Unless you're fighting off the swine flu, you're probably sick of medical talk. Even then, you likely just want a prescription and to be left alone.
But regardless of how you're feeling, please bear with me a little bit longer as
In the wee hours of this morning, the Senate Finance Committee wrapped up its debate over health care.
After the final costs of the Finance Committee's package are computed by the Congressional Budget Office, Senate
leaders plan to merge it with a measure
approved by the Senate health committee. Full Senate debate is expected
by mid-October, which is also when the House should begin action on its own health care reform proposals.
Then comes the conference committee to meld the House and Senate versions. But given all the discussion so far, both sides know pretty much what the other wants and what each will or won't accept.
So we might actually get a bill by the end of the year.
The high cost of no reform:
While there's been a lot of attention paid to just how much the revamping
of the U.S. health care system will cost, a couple of organizations say
that doing nothing also carries an exorbitant price tag.
With impeccable, or perhaps simply lucky, timing, the Robert Wood Johnson Foundation and the Urban Institute have released a study that the groups say underscores the financial necessity of reform.
The Cost of Failure to Enact Health Reform: Implications for States says that "if federal reform efforts fail, over the next decade in every state, the number of uninsured will increase, employer sponsored coverage will continue to erode, spending on public programs will balloon and individual and family out-of-pocket cost could increase by more than 35 percent."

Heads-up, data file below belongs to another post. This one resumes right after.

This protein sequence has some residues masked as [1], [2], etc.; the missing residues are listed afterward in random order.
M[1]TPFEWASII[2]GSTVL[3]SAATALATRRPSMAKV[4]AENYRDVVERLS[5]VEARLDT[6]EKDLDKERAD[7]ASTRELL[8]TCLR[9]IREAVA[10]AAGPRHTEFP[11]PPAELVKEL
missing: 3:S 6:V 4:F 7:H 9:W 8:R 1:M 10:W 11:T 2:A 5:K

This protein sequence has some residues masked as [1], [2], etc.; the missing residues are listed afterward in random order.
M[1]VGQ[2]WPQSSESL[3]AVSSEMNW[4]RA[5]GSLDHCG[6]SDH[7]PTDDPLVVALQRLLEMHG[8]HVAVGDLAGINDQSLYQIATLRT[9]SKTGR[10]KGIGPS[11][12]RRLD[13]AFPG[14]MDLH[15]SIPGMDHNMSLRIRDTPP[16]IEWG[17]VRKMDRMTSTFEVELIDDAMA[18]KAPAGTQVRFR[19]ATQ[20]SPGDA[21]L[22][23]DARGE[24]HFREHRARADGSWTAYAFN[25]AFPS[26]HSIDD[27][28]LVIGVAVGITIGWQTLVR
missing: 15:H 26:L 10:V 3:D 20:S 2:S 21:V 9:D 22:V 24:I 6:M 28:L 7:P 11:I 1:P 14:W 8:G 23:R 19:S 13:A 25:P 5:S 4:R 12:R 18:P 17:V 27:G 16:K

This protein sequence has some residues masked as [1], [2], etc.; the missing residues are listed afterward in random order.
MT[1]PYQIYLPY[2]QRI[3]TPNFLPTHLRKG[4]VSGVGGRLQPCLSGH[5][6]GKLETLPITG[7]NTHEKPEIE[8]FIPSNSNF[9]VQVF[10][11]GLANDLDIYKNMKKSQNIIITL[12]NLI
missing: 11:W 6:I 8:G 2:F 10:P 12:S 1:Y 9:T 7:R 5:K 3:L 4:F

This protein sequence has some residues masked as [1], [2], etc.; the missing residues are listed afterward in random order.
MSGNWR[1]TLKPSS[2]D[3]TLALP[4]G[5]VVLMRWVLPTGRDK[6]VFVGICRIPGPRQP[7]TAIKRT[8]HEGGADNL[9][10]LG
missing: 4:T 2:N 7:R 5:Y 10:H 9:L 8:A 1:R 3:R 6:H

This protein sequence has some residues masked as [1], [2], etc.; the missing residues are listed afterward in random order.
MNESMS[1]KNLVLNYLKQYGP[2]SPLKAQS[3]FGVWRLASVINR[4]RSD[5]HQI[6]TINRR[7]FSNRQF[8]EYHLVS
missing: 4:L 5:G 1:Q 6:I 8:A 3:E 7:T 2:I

According to the study, without health insurance reform expect:
- Individual and
family out-of-pocket costs would increase by more than 35 percent in
every state. In the best case, 12 states would see individual and
family spending increase by more than 50 percent.
- As many as 65.7
million Americans to be uninsured, increasing costs to taxpayers. Today, there are more than 46 million uninsured. Every state would see at least a
10 percentrise in the number of uninsured; the increase would be more than 30 percent in 29 states.
- Employers paying significantly higher health insurance premiums. In 46 states, employers could be paying more than 60 percent more for health insurance premiums. Employers in 27 states will see premiums more than double.
The report breaks out the coverage and cost estimates for each state. Below is a snapshot of Texas' data. You can see it in larger, clearer detail on page 57. If you live elsewhere, the state projections begin alphabetically on page 14 of the report .
In closing, the report's authors conclude that "without significant reform that makes health insurance more accessible and affordable and reduces the rate of health care cost growth over time, the number of uninsured will increase and health care spending will increase dramatically," placing an added burden on taxpayers.
- Senate health care, take two
- Healthcare, Cadillacs and taxation options
- Still shifting healthcare surtax sands
- Bo-Tax back in play?